The December 21st New York Times story, African Farmers Displaced as Investors Move In, examines the trend of land acquisition in Africa by foreign governments and corporations.
This is a complex subject involving issues of food security, ethics, politics, and capital markets, among others. While Africa's situation is different than Latin America's, there are some parallels to be drawn from the story.
A topic as controversial as land rights merits two separate blog posts. Here in the first, we'll explore how land rights pertains to our business, and how that affects your investment with us. The next post will go into more depth as the topic relates to our indigenous partner Arimae.
When acquisition drives local local farmers from their land, the result is often development of new land. The article references farmers encroaching on parkland as a result of their displacement.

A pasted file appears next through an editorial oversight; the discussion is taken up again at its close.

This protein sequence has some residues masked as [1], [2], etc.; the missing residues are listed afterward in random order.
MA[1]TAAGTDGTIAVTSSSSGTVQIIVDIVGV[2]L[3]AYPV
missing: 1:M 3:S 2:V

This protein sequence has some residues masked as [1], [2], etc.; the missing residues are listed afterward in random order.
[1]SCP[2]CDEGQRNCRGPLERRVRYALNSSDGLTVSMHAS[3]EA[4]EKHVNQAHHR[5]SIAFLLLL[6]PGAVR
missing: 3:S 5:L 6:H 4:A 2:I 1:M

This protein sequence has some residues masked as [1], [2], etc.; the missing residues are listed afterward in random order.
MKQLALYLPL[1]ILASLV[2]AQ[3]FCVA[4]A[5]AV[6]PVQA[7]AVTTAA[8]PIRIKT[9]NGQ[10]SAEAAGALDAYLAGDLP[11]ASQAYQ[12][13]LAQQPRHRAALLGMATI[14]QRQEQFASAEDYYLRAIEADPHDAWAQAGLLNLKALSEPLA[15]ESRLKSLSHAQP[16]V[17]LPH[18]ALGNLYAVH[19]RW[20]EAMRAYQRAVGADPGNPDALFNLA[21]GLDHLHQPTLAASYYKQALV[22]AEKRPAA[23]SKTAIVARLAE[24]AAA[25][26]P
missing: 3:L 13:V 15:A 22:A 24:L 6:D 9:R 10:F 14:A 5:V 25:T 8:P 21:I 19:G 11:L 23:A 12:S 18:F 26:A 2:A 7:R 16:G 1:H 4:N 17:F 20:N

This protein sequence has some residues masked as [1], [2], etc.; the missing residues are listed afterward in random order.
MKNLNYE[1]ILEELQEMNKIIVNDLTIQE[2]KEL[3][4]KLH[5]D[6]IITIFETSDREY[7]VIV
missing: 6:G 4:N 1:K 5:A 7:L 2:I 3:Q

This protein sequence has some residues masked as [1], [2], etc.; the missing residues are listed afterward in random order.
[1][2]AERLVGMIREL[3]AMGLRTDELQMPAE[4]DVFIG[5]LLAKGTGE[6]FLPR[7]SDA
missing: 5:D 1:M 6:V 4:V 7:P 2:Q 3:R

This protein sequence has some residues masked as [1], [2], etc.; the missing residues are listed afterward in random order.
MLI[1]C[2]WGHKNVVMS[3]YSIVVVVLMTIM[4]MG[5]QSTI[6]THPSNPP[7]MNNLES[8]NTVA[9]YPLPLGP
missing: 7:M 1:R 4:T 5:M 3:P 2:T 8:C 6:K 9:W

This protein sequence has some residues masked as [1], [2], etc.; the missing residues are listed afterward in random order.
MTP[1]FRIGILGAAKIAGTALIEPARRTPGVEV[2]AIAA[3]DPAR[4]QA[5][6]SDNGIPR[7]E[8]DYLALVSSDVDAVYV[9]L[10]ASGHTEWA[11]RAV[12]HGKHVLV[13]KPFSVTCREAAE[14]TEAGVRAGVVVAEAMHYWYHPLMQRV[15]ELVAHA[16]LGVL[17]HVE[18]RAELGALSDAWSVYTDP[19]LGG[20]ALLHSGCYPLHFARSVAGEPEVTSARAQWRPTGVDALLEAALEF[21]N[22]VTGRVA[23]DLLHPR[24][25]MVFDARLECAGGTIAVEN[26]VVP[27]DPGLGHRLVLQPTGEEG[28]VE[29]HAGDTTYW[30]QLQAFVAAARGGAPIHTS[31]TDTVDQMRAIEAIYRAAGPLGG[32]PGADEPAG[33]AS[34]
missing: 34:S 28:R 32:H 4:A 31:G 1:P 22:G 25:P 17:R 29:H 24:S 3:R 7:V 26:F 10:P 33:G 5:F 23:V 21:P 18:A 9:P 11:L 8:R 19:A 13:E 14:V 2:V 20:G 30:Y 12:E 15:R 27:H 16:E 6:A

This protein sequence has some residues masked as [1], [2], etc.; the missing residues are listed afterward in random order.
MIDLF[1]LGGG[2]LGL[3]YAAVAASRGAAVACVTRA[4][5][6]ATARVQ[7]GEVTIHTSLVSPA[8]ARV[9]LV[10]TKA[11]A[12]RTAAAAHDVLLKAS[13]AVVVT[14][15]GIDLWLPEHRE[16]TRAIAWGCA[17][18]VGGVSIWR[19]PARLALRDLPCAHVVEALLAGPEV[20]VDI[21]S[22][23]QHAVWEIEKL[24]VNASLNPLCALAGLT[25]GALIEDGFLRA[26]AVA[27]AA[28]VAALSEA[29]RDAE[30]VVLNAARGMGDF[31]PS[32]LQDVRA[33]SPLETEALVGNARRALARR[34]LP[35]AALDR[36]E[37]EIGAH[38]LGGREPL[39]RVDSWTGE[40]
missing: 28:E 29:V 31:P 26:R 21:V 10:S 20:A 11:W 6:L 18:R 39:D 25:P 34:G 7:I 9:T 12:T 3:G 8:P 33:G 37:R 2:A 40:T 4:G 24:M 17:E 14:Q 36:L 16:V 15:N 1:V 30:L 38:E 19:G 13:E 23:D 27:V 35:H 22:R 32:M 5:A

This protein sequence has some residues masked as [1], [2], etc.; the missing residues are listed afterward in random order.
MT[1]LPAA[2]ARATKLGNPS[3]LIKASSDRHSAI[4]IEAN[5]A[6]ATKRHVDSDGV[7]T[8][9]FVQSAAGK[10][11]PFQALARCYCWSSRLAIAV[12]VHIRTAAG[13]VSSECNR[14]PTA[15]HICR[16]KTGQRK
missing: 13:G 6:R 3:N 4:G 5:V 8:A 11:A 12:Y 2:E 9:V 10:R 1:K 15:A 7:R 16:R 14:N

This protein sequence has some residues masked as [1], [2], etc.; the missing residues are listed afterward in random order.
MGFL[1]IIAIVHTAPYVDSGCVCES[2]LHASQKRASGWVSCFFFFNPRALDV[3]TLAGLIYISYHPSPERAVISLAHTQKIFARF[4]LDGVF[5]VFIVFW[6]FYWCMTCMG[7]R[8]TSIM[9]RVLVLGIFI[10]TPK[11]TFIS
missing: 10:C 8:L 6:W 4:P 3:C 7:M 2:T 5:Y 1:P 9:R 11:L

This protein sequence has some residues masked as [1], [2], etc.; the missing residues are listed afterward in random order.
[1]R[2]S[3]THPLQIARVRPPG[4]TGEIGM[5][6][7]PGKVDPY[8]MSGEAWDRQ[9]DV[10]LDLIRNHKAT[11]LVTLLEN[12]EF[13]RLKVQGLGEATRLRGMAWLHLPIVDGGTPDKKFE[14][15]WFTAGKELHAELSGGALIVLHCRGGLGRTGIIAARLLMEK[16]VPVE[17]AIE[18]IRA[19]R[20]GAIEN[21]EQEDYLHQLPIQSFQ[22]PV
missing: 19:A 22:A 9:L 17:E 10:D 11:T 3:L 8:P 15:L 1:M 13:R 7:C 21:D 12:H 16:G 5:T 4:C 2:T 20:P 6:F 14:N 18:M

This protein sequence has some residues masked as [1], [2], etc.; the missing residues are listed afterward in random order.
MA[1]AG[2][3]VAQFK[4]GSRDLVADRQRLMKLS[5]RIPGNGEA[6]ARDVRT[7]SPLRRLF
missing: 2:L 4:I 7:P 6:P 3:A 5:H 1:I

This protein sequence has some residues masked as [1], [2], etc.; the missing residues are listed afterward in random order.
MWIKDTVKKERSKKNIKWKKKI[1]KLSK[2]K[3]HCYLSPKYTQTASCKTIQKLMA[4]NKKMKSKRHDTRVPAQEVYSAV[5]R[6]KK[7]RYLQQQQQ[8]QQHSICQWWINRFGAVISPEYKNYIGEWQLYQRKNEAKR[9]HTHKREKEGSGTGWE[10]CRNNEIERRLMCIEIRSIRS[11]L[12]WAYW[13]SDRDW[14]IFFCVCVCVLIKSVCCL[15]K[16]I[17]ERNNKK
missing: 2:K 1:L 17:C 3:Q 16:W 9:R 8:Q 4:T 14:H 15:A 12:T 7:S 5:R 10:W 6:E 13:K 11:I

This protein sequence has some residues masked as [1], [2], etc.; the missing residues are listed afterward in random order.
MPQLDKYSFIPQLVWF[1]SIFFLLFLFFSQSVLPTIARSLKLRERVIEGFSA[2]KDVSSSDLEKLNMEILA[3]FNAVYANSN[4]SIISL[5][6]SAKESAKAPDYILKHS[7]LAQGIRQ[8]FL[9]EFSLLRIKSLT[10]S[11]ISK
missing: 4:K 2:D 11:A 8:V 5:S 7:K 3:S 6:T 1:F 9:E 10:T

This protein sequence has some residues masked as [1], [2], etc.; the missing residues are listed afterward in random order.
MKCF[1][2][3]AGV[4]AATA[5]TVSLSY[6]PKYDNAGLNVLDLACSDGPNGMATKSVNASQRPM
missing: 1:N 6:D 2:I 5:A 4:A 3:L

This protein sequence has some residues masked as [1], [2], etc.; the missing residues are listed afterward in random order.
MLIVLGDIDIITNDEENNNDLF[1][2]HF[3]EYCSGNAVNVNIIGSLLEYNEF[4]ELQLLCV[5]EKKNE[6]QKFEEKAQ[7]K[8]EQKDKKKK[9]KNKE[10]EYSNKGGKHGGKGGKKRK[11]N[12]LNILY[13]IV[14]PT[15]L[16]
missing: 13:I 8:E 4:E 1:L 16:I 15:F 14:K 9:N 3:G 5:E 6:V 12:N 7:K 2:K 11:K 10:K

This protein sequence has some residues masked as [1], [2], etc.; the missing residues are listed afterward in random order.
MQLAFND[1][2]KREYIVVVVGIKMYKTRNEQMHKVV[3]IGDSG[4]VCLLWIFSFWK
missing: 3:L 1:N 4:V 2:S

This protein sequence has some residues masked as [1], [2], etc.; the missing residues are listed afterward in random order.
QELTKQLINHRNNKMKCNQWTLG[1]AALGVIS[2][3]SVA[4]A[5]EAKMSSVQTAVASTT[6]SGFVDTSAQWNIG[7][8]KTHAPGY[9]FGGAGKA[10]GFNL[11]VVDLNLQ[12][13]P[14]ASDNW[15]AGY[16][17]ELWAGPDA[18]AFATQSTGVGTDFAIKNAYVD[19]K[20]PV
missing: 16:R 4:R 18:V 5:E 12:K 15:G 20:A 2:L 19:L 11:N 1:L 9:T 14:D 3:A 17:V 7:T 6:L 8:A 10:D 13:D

This trend is one of the reasons we founded Planting Empowerment in 2006.
After witnessing farmers in our area being displaced by either their own unsustainable development practices or forestry enterprises buying upland for plantations (or a combination of both), we realized that land tenure would be an important part of any efforts to improve environmental and economic opportunities.
Promoting land tenure is one of the basic tenets of Planting Empowerment's Equitable Forestry model. To do this we provide income from land leasing and profit sharing. This encourages our partners to stay on their existing land and reduces their need to develop more primary rainforest.
One of the enablers of our Equitable Forestry model is government recognition and enforcement of property rights. Fortunately Panama is progressive when it comes to property rights, allowing farmers to title to their land and assuring continued ownership. Additionally, before signing land lease contract with local partners we perform due diligence to ensure clean ownership and title of the land.
See the Arimae and Nuevo Paraiso pages for contracts signed with these partners. Planting Empowerment investors can rest assured that the land their trees are planted on is secured for the life of their investment.
Stay tuned for the next post. We'll focus on how differing definitions of "productivity" is driving development of Arimae's once-forested land.